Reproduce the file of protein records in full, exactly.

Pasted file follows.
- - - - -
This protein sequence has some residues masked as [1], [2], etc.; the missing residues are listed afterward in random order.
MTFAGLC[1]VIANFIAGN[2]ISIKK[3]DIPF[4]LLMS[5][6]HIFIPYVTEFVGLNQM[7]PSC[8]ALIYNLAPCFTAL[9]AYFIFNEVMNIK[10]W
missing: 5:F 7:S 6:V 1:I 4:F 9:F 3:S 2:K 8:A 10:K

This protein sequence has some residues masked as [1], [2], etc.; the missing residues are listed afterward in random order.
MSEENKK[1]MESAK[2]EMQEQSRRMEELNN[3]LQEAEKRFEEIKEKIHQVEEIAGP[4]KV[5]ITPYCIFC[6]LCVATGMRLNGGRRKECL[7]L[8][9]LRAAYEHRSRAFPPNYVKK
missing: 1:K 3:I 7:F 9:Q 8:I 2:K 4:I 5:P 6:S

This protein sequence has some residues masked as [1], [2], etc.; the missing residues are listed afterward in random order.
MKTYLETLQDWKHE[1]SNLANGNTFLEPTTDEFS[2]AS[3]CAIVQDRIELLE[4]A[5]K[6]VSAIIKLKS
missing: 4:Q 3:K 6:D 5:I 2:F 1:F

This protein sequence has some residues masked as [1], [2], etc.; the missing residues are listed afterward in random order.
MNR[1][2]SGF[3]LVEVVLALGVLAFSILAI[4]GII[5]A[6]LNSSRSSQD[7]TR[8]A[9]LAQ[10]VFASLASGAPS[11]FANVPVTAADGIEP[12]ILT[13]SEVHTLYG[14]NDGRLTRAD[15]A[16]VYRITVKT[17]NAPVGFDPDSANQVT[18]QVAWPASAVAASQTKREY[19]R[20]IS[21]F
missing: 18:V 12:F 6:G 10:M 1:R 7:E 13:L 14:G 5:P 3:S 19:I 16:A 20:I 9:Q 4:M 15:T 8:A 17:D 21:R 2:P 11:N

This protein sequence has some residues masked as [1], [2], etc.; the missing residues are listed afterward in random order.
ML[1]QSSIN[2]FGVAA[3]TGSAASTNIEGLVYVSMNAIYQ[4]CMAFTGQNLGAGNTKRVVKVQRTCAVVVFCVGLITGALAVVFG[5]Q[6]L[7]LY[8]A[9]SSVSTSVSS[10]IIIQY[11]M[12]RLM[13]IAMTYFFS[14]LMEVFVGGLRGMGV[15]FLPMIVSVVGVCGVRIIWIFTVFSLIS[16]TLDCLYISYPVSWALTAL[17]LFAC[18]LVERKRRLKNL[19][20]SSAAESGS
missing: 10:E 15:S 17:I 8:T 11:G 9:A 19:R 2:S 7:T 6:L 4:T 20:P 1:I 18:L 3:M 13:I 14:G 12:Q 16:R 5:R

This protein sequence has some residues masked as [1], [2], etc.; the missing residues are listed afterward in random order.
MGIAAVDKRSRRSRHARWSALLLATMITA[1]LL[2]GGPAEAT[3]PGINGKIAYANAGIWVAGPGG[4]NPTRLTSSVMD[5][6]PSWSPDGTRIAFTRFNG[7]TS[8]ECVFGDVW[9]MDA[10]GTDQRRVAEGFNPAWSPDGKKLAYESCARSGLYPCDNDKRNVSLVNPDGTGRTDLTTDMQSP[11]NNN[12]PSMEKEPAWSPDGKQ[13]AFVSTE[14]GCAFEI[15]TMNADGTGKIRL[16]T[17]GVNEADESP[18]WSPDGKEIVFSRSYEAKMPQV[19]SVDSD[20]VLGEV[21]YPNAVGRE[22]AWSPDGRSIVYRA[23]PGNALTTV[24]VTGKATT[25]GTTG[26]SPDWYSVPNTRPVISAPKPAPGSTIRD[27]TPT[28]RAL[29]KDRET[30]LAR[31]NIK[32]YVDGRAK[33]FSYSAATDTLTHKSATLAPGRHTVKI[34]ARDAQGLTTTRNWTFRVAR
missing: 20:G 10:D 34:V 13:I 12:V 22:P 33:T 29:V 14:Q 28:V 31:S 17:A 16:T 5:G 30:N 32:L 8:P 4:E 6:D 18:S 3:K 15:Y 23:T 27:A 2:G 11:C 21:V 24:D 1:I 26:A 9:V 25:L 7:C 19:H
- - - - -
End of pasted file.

This protein sequence has some residues masked as [1], [2], etc.; the missing residues are listed afterward in random order.
MTFAGLC[1]VIANFIAGN[2]ISIKK[3]DIPF[4]LLMS[5][6]HIFIPYVTEFVGLNQM[7]PSC[8]ALIYNLAPCFTAL[9]AYFIFNEVMNIK[10]W
missing: 5:F 7:S 6:V 1:I 4:F 9:F 3:S 2:K 8:A 10:K

This protein sequence has some residues masked as [1], [2], etc.; the missing residues are listed afterward in random order.
MSEENKK[1]MESAK[2]EMQEQSRRMEELNN[3]LQEAEKRFEEIKEKIHQVEEIAGP[4]KV[5]ITPYCIFC[6]LCVATGMRLNGGRRKECL[7]L[8][9]LRAAYEHRSRAFPPNYVKK
missing: 1:K 3:I 7:F 9:Q 8:I 2:K 4:I 5:P 6:S

This protein sequence has some residues masked as [1], [2], etc.; the missing residues are listed afterward in random order.
MKTYLETLQDWKHE[1]SNLANGNTFLEPTTDEFS[2]AS[3]CAIVQDRIELLE[4]A[5]K[6]VSAIIKLKS
missing: 4:Q 3:K 6:D 5:I 2:F 1:F

This protein sequence has some residues masked as [1], [2], etc.; the missing residues are listed afterward in random order.
MNR[1][2]SGF[3]LVEVVLALGVLAFSILAI[4]GII[5]A[6]LNSSRSSQD[7]TR[8]A[9]LAQ[10]VFASLASGAPS[11]FANVPVTAADGIEP[12]ILT[13]SEVHTLYG[14]NDGRLTRAD[15]A[16]VYRITVKT[17]NAPVGFDPDSANQVT[18]QVAWPASAVAASQTKREY[19]R[20]IS[21]F
missing: 18:V 12:F 6:G 10:M 1:R 7:E 13:L 14:G 5:P 3:S 19:I 16:A 20:I 9:Q 4:M 15:T 8:A 17:D 21:R 2:P 11:N

This protein sequence has some residues masked as [1], [2], etc.; the missing residues are listed afterward in random order.
ML[1]QSSIN[2]FGVAA[3]TGSAASTNIEGLVYVSMNAIYQ[4]CMAFTGQNLGAGNTKRVVKVQRTCAVVVFCVGLITGALAVVFG[5]Q[6]L[7]LY[8]A[9]SSVSTSVSS[10]IIIQY[11]M[12]RLM[13]IAMTYFFS[14]LMEVFVGGLRGMGV[15]FLPMIVSVVGVCGVRIIWIFTVFSLIS[16]TLDCLYISYPVSWALTAL[17]LFAC[18]LVERKRRLKNL[19][20]SSAAESGS
missing: 10:E 15:S 17:I 8:T 11:G 9:A 19:R 2:S 7:T 6:L 4:T 20:P 1:I 18:L 3:M 13:I 14:G 12:Q 16:R 5:R

This protein sequence has some residues masked as [1], [2], etc.; the missing residues are listed afterward in random order.
MGIAAVDKRSRRSRHARWSALLLATMITA[1]LL[2]GGPAEAT[3]PGINGKIAYANAGIWVAGPGG[4]NPTRLTSSVMD[5][6]PSWSPDGTRIAFTRFNG[7]TS[8]ECVFGDVW[9]MDA[10]GTDQRRVAEGFNPAWSPDGKKLAYESCARSGLYPCDNDKRNVSLVNPDGTGRTDLTTDMQSP[11]NNN[12]PSMEKEPAWSPDGKQ[13]AFVSTE[14]GCAFEI[15]TMNADGTGKIRL[16]T[17]GVNEADESP[18]WSPDGKEIVFSRSYEAKMPQV[19]SVDSD[20]VLGEV[21]YPNAVGRE[22]AWSPDGRSIVYRA[23]PGNALTTV[24]VTGKATT[25]GTTG[26]SPDWYSVPNTRPVISAPKPAPGSTIRD[27]TPT[28]RAL[29]KDRET[30]LAR[31]NIK[32]YVDGRAK[33]FSYSAATDTLTHKSATLAPGRHTVKI[34]ARDAQGLTTTRNWTFRVAR
missing: 20:G 10:D 34:V 13:I 12:V 22:P 33:T 29:V 14:Q 28:V 31:S 17:A 16:T 5:G 30:N 32:L 8:P 4:E 6:D 18:S 3:K 15:Y 23:T 27:A 2:G 11:C 21:V 24:D 1:I 26:A 9:V 25:L 7:C 19:H